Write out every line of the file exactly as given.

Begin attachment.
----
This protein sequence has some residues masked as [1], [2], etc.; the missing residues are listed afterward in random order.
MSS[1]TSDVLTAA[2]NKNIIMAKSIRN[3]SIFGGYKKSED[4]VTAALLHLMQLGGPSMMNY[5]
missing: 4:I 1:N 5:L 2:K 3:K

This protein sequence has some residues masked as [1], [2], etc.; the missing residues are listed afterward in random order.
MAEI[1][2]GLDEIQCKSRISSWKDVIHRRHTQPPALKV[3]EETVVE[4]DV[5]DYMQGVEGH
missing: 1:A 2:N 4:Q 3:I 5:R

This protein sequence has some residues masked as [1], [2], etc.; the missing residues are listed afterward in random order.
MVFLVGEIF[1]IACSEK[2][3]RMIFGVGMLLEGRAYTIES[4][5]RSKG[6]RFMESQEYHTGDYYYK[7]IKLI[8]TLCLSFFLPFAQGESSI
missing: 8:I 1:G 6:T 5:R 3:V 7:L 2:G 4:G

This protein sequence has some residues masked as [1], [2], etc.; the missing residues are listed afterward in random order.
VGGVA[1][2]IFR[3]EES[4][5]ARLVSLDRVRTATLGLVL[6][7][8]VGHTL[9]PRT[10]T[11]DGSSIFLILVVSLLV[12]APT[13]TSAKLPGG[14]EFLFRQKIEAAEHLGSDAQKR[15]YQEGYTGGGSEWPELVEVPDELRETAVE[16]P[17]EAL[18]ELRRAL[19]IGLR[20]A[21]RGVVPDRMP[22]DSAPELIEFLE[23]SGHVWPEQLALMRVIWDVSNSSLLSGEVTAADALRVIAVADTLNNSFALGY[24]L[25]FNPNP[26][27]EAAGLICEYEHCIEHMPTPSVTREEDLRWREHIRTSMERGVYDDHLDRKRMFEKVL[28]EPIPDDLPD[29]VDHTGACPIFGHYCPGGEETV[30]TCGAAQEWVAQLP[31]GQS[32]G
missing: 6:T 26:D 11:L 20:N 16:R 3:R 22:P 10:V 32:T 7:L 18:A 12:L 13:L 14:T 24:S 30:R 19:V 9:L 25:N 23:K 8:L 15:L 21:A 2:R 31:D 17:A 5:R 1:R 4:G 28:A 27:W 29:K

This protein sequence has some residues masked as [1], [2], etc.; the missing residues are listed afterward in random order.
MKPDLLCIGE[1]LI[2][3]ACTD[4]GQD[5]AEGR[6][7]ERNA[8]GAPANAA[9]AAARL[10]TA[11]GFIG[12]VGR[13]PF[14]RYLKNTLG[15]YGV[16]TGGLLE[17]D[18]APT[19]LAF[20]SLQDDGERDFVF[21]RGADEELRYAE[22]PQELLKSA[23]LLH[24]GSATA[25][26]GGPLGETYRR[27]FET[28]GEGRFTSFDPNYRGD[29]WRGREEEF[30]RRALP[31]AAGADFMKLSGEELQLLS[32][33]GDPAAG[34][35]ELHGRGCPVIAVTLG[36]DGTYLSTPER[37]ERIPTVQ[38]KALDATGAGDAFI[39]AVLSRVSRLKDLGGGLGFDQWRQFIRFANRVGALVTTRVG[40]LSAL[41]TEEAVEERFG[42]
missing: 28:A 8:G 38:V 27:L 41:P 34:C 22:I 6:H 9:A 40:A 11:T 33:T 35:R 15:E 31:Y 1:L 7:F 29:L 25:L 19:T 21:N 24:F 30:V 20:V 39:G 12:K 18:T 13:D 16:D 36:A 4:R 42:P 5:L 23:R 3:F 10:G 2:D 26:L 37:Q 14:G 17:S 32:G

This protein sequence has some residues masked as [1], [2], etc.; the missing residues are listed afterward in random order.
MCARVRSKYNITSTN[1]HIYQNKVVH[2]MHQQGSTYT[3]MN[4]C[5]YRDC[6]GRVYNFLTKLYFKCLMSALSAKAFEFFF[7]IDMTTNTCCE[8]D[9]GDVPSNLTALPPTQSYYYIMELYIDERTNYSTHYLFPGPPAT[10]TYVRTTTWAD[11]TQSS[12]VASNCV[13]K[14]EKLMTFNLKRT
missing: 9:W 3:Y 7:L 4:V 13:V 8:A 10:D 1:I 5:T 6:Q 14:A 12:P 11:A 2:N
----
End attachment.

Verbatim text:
This protein sequence has some residues masked as [1], [2], etc.; the missing residues are listed afterward in random order.
MSS[1]TSDVLTAA[2]NKNIIMAKSIRN[3]SIFGGYKKSED[4]VTAALLHLMQLGGPSMMNY[5]
missing: 4:I 1:N 5:L 2:K 3:K

This protein sequence has some residues masked as [1], [2], etc.; the missing residues are listed afterward in random order.
MAEI[1][2]GLDEIQCKSRISSWKDVIHRRHTQPPALKV[3]EETVVE[4]DV[5]DYMQGVEGH
missing: 1:A 2:N 4:Q 3:I 5:R

This protein sequence has some residues masked as [1], [2], etc.; the missing residues are listed afterward in random order.
MVFLVGEIF[1]IACSEK[2][3]RMIFGVGMLLEGRAYTIES[4][5]RSKG[6]RFMESQEYHTGDYYYK[7]IKLI[8]TLCLSFFLPFAQGESSI
missing: 8:I 1:G 6:T 5:R 3:V 7:L 2:G 4:G

This protein sequence has some residues masked as [1], [2], etc.; the missing residues are listed afterward in random order.
VGGVA[1][2]IFR[3]EES[4][5]ARLVSLDRVRTATLGLVL[6][7][8]VGHTL[9]PRT[10]T[11]DGSSIFLILVVSLLV[12]APT[13]TSAKLPGG[14]EFLFRQKIEAAEHLGSDAQKR[15]YQEGYTGGGSEWPELVEVPDELRETAVE[16]P[17]EAL[18]ELRRAL[19]IGLR[20]A[21]RGVVPDRMP[22]DSAPELIEFLE[23]SGHVWPEQLALMRVIWDVSNSSLLSGEVTAADALRVIAVADTLNNSFALGY[24]L[25]FNPNP[26][27]EAAGLICEYEHCIEHMPTPSVTREEDLRWREHIRTSMERGVYDDHLDRKRMFEKVL[28]EPIPDDLPD[29]VDHTGACPIFGHYCPGGEETV[30]TCGAAQEWVAQLP[31]GQS[32]G
missing: 6:T 26:D 11:L 20:N 16:R 3:R 22:P 10:V 32:T 7:L 18:A 12:L 13:L 14:T 24:S 30:R 19:V 9:L 25:N 23:K 8:L 15:L 21:A 2:R 31:D 17:A 5:R 1:R 4:G 28:A 27:W 29:K

This protein sequence has some residues masked as [1], [2], etc.; the missing residues are listed afterward in random order.
MKPDLLCIGE[1]LI[2][3]ACTD[4]GQD[5]AEGR[6][7]ERNA[8]GAPANAA[9]AAARL[10]TA[11]GFIG[12]VGR[13]PF[14]RYLKNTLG[15]YGV[16]TGGLLE[17]D[18]APT[19]LAF[20]SLQDDGERDFVF[21]RGADEELRYAE[22]PQELLKSA[23]LLH[24]GSATA[25][26]GGPLGETYRR[27]FET[28]GEGRFTSFDPNYRGD[29]WRGREEEF[30]RRALP[31]AAGADFMKLSGEELQLLS[32][33]GDPAAG[34][35]ELHGRGCPVIAVTLG[36]DGTYLSTPER[37]ERIPTVQ[38]KALDATGAGDAFI[39]AVLSRVSRLKDLGGGLGFDQWRQFIRFANRVGALVTTRVG[40]LSAL[41]TEEAVEERFG[42]
missing: 28:A 8:G 38:V 27:L 41:P 34:C 22:I 6:H 9:A 40:A 11:T 33:T 35:R 15:E 31:Y 1:L 7:F 29:L 25:L 19:T 21:N 24:F 30:V 20:V 39:G 12:K 18:T 13:D 16:D 36:A 4:R 42:P 5:L 23:R 3:F 10:G 2:D 26:L 37:Q 14:G 17:S 32:G

This protein sequence has some residues masked as [1], [2], etc.; the missing residues are listed afterward in random order.
MCARVRSKYNITSTN[1]HIYQNKVVH[2]MHQQGSTYT[3]MN[4]C[5]YRDC[6]GRVYNFLTKLYFKCLMSALSAKAFEFFF[7]IDMTTNTCCE[8]D[9]GDVPSNLTALPPTQSYYYIMELYIDERTNYSTHYLFPGPPAT[10]TYVRTTTWAD[11]TQSS[12]VASNCV[13]K[14]EKLMTFNLKRT
missing: 9:W 3:Y 7:L 4:V 13:V 8:A 10:D 1:I 5:T 6:Q 14:A 12:P 11:A 2:N